Poor adult interactions include situations where students defy authority, or have inappropriate attachments. Some students may be ‘clingy’ and feign helplessness Some students with Asperger’s Syndrome, demonstrate a low tolerance of others which alienates them from staff and peers.
Incorporate opportunities for teacher-student dialogue.
Consistent format of resources limits frustration.
Incorporate choice and responsibility to promote student-centred learning.
Include student feedback into lesson planning.
Provide positive attention.
Talk with student individually about the inappropriate behaviour.
Avoid sarcasm, which could be misunderstood.
Use consistent pattern for greeting and farewelling students.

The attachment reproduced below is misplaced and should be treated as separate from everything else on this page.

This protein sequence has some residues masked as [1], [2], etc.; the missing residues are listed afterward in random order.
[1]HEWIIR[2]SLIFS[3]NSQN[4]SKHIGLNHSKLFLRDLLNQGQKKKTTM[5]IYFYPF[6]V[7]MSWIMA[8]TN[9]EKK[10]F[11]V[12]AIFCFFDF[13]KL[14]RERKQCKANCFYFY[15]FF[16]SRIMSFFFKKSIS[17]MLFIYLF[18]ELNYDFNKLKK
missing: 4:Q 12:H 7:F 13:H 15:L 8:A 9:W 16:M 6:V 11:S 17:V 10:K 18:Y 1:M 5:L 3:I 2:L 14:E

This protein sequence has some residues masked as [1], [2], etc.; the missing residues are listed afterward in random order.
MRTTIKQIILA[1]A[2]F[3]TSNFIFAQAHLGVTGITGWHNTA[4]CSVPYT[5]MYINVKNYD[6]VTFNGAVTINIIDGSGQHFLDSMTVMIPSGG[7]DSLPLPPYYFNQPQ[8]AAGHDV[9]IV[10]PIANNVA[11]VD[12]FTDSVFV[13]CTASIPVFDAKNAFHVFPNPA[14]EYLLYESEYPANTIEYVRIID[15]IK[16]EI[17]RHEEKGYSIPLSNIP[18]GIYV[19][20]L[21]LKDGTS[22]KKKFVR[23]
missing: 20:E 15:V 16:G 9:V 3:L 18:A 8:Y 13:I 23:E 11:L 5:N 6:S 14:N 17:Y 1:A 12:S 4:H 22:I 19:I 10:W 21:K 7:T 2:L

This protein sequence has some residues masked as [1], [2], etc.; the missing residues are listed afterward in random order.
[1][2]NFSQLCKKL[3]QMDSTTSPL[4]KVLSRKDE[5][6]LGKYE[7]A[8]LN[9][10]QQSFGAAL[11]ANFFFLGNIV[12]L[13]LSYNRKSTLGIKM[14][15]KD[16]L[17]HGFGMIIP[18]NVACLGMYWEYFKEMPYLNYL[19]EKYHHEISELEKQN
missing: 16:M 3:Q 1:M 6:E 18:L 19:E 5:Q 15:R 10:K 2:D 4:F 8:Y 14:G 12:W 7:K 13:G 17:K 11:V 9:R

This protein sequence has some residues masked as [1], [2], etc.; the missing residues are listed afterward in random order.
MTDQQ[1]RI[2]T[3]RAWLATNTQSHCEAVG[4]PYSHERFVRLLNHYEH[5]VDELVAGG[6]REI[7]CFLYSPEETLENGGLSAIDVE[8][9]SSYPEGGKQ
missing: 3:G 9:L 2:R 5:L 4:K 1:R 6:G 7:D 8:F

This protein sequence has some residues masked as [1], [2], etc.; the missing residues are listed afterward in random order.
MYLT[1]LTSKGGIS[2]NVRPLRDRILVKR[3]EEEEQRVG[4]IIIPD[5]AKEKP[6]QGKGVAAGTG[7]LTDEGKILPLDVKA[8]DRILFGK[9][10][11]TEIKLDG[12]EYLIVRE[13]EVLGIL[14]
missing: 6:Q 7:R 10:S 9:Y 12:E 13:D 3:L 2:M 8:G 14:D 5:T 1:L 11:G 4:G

Correct rudeness or aggressive comments calmly.
Discuss successful strategies with student’s other teachers.
Develop alternate ways of reluctance to comply, or expressing annoyance.
Praise appropriate comments – ‘catch the student being good’.
Ask for student input into improving teacher-student relationship.
Compare student self-assessment to your own report.
‘Teacher Report Cards’ are sometimes useful in creating open communication.
Structured seating arrangements.
Consistent and clear limits are set for expected behaviour.
Increase space between desks.
Reduce distractions on or near desk.
Frequent reinforcement of desired behaviours.
Acknowledge good behaviour of other students.
Identify peer role models.
Encourage interaction in pairs or groups.
Established a reward system and method for students to self-monitor progress?
Included collaborative activities?
Issued handouts of summaries and lesson notes?
Displayed rules and expectations on classroom noticeboards?
Discussed successful strategies with the Learning Support Team?